While browsing through the news articles from a few days ago, I noticed two separate items from Cyprus Mail newspaper. These articles weren’t linked or related in any way, but in my news reader they came up right next to each other, and I think the connection is obvious.
The first article was about Cypriots drinking less alcohol than their European Union peers:
CYPRUS has among the lowest consumption of alcohol per capita in the EU but when it comes to those who do like a tipple, binge drinking is quite prevalent.
According to a report released yesterday on alcohol in the EU, compiled by the World Health Organsiation (WHO), Cypriot alcohol consumption stands at 9.3 litres per capita compared to the EU average of 12.4. Malta came in at the lowest with 8.1 litres per capita, Greece with 10.5 and the UK with 12.5.
The second article was about Cypriots producing more junk than anyone else in Europe.
CYPRUS has again topped the list in Europe as generators of the most household waste with 760kg per person on average.
In the EU27, 502 kg of municipal waste was generated per person in 2010, while 486 kg of municipal waste was treated per person. This municipal waste was treated in different ways3: 38 per cent was landfilled, 22 per cent incinerated, 25 per cent recycled and 15 per cent composted.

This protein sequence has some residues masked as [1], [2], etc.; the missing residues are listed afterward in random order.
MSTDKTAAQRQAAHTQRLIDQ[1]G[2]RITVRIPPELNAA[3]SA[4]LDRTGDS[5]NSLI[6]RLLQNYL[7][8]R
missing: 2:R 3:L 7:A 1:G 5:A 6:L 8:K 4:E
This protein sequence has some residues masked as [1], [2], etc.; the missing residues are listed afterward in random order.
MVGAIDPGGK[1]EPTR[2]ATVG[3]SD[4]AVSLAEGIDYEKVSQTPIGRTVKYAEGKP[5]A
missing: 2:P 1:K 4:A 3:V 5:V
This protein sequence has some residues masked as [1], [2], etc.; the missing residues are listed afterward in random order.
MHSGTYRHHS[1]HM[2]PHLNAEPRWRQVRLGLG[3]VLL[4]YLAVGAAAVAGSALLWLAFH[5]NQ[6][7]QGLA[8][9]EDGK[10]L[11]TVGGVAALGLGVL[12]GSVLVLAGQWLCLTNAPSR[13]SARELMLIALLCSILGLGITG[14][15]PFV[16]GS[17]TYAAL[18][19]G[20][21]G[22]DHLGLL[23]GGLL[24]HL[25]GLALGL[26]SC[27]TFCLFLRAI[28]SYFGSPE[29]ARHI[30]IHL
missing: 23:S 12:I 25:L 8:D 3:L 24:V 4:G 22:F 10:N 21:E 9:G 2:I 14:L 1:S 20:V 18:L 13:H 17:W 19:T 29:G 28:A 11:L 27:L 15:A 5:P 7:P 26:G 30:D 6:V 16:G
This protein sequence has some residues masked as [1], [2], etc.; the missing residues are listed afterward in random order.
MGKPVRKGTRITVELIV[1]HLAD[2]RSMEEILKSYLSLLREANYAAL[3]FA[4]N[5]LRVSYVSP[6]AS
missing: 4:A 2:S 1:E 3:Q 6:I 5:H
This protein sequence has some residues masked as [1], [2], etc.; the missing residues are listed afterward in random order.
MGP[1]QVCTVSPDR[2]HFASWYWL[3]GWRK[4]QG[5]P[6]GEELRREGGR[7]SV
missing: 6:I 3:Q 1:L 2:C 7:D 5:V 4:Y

The amount of municipal waste generated varies significantly across member states. Cyprus, with 760 kg per person, had the highest amount of waste generated in 2010, followed by Luxembourg, Denmark and Ireland with values between 600kg and 700 kg per person, and the Netherlands, Malta, Austria, Germany, Spain, France, Italy, the United Kingdom and Portugal with values between 500kg and 600kg.
Finland, Belgium, Sweden, Greece, Slovenia, Hungary and Bulgaria had values between 400kg and 500kg, while values of below 400kg per person were recorded in Lithuania, Romania, Slovakia, the Czech Republic, Poland, Estonia and Latvia.
There! I think there is enough data to support the theory of solving the environmental crisis with alcohol consumption. Now all I need is a government grant to do some extensive drinking research.